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Sharp MZ-821 small mods

Started by Midori, October 22, 2009, 05:47:18 am

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October 22, 2009, 05:47:18 am Last Edit: October 25, 2009, 06:42:49 am by Midori
I've aquired a Sharp MZ-800, the European version of the MZ-1500. Modell 821. Lord knows why... I decided to mod it a little to make it more user friendly for me.

There was little info on this machine. There is the great site located here:  http://www.sharpmz.org/ of course. But there are few users and boards usually can contain a lot of good info. I found this service manual though: http://www.scav.ic.cz/upload/sm800.pdf that helped me a lot.

Mod 1 was to trick the computer that a Tape Recorder was connected and to route the read and write pins from the internal tape connector to the external read and write 3,5 mm connectors that are located on the computers back so that I can use a PC or similar device to load tape game audio files from.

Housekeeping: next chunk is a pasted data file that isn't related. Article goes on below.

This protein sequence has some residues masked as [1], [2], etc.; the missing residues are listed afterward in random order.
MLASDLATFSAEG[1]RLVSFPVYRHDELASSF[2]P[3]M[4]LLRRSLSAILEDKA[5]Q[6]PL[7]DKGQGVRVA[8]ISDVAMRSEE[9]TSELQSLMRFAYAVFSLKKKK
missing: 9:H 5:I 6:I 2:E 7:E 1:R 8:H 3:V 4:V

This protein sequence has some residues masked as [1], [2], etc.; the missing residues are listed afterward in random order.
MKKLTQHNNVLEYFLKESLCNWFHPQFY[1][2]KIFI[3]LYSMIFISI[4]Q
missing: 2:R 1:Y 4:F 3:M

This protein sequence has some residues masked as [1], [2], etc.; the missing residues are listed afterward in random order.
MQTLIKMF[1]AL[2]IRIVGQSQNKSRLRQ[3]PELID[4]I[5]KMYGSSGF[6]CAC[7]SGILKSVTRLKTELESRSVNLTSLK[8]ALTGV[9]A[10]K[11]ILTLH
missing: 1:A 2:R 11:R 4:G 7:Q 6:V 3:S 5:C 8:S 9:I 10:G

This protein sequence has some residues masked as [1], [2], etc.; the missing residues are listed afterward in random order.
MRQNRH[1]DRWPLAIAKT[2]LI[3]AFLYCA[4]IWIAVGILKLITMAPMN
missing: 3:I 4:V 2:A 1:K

The mod was simple once you knew how to do. The service manual explains how. Locate the internal tape connector called T-5 and short the sense pin to ground, the route the read pin to the external read pin and do the same with write. The computer needs a quite strong audio signal to load the games though, my PSP for example needs a amp for the MZ to read the signal properly.